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BioMed Research International
Volume 2013 (2013), Article ID 931741, 6 pages
Research Article

Development of a Detailed Volumetric Finite Element Model of the Spine to Simulate Surgical Correction of Spinal Deformities

Spinologics Inc., 289 Desaulniers, Saint-Lambert, QC, Canada J4P 1M8

Received 10 April 2013; Revised 18 July 2013; Accepted 18 July 2013

Academic Editor: Panagiotis Korovessis

Copyright © 2013 Mark Driscoll et al. This is an open access article distributed under the Creative Commons Attribution License, which permits unrestricted use, distribution, and reproduction in any medium, provided the original work is properly cited.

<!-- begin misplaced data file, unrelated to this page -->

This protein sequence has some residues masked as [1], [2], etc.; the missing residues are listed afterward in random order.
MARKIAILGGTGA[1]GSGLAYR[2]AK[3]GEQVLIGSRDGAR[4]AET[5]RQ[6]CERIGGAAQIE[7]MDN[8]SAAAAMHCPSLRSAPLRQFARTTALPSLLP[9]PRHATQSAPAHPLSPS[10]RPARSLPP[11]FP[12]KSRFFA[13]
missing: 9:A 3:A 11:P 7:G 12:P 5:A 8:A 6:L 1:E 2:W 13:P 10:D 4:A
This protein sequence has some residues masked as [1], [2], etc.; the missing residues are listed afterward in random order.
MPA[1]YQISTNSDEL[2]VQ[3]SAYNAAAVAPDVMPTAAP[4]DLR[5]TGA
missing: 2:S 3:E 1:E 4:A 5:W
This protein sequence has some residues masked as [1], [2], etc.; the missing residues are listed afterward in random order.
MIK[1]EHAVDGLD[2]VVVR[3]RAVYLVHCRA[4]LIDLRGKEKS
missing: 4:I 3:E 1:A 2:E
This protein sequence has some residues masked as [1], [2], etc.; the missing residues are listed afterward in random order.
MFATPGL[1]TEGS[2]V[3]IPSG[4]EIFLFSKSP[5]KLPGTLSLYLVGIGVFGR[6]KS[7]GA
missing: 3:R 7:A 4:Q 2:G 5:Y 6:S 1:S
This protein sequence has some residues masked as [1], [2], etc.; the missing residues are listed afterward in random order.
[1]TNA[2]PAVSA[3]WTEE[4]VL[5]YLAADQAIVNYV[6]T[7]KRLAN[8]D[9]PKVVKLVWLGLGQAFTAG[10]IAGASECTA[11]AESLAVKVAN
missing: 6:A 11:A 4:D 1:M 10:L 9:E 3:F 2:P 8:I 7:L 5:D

A large spectrum of medical devices exists; it aims to correct deformities associated with spinal disorders. The development of a detailed volumetric finite element model of the osteoligamentous spine would serve as a valuable tool to assess, compare, and optimize spinal devices. Thus the purpose of the study was to develop and initiate validation of a detailed osteoligamentous finite element model of the spine with simulated correction from spinal instrumentation. A finite element of the spine from T1 to L5 was developed using properties and geometry from the published literature and patient data. Spinal instrumentation, consisting of segmental translation of a scoliotic spine, was emulated. Postoperative patient and relevant published data of intervertebral disc stress, screw/vertebra pullout forces, and spinal profiles was used to evaluate the models validity. Intervertebral disc and vertebral reaction stresses respected published in vivo, ex vivo, and in silico values. Screw/vertebra reaction forces agreed with accepted pullout threshold values. Cobb angle measurements of spinal deformity following simulated surgical instrumentation corroborated with patient data. This computational biomechanical analysis validated a detailed volumetric spine model. Future studies seek to exploit the model to explore the performance of corrective spinal devices.